• Quadrilateral Cowboy: From the people behind Gravity Bone and 30 Flights of Loving comes another stylish game in the Doom 3 engine with characters that look like they're made out of cereal boxes. Because that's kind of what those people do. But this time, it's a cyberpunk game about hacking, planning heists, and taking down The Man (TM) (no actual programming skills required). And.. uh... yeah. It's a quite good puzzle game, with all of that trademark Blendo style. If you like that sort of thing, check it out.

  • Starseed Pilgrim: A charming and very chill puzzle platformer about figuring out what the rules are and how the game works.

  • Octodad: Dadliest Catch. Yeah, you've probably seen this one floating around. You (and optionally your friends) play an octopus who is trying to pretend to be human to be a good father and husband for his family. Yes, this raises a lot of questions. Probably best not to think about it. Control and movement is deliberately difficult, and the levels focus on trying to accomplish different simple, everyday tasks with this awful control scheme. And if you're playing co-op, you and your partner control different limbs of the octopus. Look up gameplay footage if you're interested.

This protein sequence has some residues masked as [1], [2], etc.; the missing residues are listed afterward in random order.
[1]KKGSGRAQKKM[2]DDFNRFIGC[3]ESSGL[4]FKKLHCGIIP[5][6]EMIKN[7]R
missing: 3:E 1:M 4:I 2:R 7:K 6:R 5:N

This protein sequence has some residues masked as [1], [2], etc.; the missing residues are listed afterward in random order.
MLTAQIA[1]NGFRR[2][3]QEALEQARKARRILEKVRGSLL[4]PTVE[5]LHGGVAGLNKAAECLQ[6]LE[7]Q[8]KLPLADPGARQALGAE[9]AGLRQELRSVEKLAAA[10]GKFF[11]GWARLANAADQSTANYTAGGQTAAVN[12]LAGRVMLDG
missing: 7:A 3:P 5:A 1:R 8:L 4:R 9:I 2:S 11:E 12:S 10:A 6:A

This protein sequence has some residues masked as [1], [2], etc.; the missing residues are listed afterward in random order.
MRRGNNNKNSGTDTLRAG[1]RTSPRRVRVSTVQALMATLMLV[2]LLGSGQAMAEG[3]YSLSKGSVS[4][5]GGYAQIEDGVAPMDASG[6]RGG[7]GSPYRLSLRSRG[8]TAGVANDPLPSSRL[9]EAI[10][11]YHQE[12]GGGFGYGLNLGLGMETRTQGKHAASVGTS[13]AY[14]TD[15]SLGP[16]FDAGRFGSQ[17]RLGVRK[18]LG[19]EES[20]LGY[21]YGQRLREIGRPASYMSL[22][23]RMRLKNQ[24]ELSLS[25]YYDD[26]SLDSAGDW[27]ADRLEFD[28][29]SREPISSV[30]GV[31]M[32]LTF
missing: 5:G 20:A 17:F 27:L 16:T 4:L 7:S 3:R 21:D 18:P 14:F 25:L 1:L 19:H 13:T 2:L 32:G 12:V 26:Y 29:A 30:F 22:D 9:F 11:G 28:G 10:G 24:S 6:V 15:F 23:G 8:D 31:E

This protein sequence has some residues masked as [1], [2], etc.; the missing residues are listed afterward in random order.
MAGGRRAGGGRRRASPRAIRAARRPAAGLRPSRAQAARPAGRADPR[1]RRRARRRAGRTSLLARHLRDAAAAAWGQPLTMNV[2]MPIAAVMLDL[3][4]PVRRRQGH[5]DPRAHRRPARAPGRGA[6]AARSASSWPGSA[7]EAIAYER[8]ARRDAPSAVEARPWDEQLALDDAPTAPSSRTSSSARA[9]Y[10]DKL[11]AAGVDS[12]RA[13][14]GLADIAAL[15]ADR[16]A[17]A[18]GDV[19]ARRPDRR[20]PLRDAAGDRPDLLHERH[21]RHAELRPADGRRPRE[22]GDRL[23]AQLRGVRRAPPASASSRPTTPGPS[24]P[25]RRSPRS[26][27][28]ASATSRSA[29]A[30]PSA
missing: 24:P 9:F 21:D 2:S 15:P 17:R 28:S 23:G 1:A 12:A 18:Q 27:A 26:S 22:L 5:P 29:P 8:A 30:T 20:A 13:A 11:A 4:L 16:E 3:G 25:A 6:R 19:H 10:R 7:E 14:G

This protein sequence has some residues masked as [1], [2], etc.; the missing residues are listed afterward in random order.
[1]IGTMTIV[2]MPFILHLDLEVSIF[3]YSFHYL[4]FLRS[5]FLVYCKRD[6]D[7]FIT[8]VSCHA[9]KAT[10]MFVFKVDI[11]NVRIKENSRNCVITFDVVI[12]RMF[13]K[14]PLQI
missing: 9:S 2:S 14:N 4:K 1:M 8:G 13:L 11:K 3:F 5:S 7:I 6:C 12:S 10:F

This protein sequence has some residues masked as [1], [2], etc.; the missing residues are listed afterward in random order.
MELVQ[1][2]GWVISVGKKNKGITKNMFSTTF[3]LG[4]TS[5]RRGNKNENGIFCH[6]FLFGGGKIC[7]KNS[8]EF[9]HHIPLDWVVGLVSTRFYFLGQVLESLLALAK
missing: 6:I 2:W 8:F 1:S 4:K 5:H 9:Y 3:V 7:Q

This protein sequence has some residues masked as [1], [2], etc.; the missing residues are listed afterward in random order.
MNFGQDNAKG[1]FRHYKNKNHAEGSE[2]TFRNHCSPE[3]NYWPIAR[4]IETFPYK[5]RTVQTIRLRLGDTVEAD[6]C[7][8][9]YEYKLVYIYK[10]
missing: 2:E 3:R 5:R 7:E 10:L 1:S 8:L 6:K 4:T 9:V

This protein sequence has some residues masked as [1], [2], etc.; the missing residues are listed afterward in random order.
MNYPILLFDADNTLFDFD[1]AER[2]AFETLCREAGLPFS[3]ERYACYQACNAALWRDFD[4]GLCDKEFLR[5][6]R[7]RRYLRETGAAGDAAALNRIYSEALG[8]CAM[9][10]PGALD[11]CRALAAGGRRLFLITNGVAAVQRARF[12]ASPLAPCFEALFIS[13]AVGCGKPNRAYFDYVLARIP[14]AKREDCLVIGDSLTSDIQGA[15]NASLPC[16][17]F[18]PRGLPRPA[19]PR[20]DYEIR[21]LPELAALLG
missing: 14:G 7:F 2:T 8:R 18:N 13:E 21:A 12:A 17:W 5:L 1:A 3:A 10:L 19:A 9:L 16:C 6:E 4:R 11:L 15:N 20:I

-Pico-8: Pico-8 is a fantasy game console. That is, it's a piece of hardware that doesn't exist with hard limits that don't really make sense. Why? Well, hard limits can make it easier to be creative. If you know what you can't do, it makes it easier to figure out what you will do. And unlike a real old videogame console that might have these limitations, the PICO-8 has a development kit designed (which is what you're getting in the bundle) designed to be easy to use, and it's programmed in Lua, a pretty simple programming language that's easy to pick up and learn (unlike real consoles, which make you write assembly). It's a great platform for prototyping, too: Celeste began life as a Pico-8 game. If you've ever wanted to make a videogame but just didn't know where to start, this might be what you're looking for.

And finally, things that look good that I haven't been able to test enough to give the seal of endorsement: Minit, Hex Kit (an RPG mapping tool), Secret Little Haven (if you're into that sort of thing), 2064: Read Only Memories, Long Gone Days, Diaries of a Spaceport Janitor, Anodyne, Serre, Jimmy and the Pulsating Mass, Super Rad Raygun, Bleed, Bleed 2, Gnog, The Fall of Lazarus, If Not Us, nullpointer, On Rusty Trails, Spirits of Xanadu, Heavy Bullets, Oxenfree, Feud, Corvid Court, Chalice, a dozen tabletop RPGs, and like a billion visual novels.